MPs have renewed their call for the Speaker, John Bercow, to rethink the appointment of an Australian as the House of Commons clerk, parliament's most senior official, following the revelation that he has said he does not believe the job should be done by one person.
Bercow told the Tory MP Sir Alan Duncan in a letter sent on Thursday that the two parts of the job – running the House of Commons administratively and advising MPs on parliamentary procedure – should be separated "as soon as practical" and that he thinks this matter could be addressed "swiftly".
A committee overseen by Bercow chose Carol Mills, head of the department of parliamentary services in Canberra, to replace the outgoing clerk, Sir Robert Rogers. But the appointment provoked a cross-party campaign opposing her appointment. Some MPs said Mills lacked experience of overseeing parliamentary procedure and guarding MPs' privileges.
The appointment is yet to be confirmed by the Queen, a process triggered when No 10 sends the name of the successful candidate to Buckingham Palace. Some MPs are demanding a confirmation hearing in the hope this could be used to stop Mills.
Bernard Jenkin, the chairman of the Commons public accounts committee, said Sunday's revelation about Bercow wanting the job to be split was adding "confusion" to the process and amounted to "a tacit admission that the appointment may be far from ideal".
He said that the decision should be blocked and it was "time to go back to the drawing board".
But Bercow believes that it is too late to halt the process and that MPs are criticising Mills without knowing how well she performed at interview. No 10 has no intention of holding up her appointment, according to a source close to the Speaker.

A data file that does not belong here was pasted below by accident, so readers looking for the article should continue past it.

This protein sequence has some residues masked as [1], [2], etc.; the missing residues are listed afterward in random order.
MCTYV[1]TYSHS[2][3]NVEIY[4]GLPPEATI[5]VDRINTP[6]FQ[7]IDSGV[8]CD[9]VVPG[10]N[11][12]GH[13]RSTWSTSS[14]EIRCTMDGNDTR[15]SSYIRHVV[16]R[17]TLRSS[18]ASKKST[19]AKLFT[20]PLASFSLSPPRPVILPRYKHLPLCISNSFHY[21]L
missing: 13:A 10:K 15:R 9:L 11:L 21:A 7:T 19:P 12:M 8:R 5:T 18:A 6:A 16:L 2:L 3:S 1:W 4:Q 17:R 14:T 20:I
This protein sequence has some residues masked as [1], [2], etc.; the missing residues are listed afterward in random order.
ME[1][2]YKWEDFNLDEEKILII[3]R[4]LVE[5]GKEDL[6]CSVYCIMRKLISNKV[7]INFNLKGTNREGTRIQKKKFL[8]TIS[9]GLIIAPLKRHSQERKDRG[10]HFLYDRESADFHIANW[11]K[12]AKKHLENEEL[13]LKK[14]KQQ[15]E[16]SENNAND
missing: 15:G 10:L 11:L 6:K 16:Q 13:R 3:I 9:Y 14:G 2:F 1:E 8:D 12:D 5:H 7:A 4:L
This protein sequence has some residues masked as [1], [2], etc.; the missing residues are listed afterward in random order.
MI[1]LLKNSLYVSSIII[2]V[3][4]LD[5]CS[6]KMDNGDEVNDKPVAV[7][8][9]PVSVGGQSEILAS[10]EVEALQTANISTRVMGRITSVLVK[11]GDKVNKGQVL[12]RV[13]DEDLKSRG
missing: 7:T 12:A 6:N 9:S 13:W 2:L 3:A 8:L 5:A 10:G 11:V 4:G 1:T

"[Those opposed to Mills] are all people who were outside the interview room, who did not get to see the applications submitted and how well people performed, not just in one interview, but in two. The panel who chose her were incredibly mindful that the role has two distinct elements," the source said.
Bercow believes that opposition to Mills is partly driven by MPs not being fully aware of how important the administrative aspect of the clerk's job is, the source said. "They just saw this person in a wig who sits at the table in the chamber and they had not cottoned on to the size of the job, the chief executive element."
Bercow believes that there is growing support in the Commons for the idea of splitting the job, but he does not favour a confirmation hearing. "It's a pity nobody suggested it before the process started," said the source. "It's a bit late for it this time round."
In his letter, the Speaker said: "It has disappointed me that when I previously floated the idea [of splitting the job] with colleagues – most recently with Andrew Lansley when leader of the House and with our retiring clerk, Sir Robert Rogers – it has not been met with much (or even any) enthusiasm."
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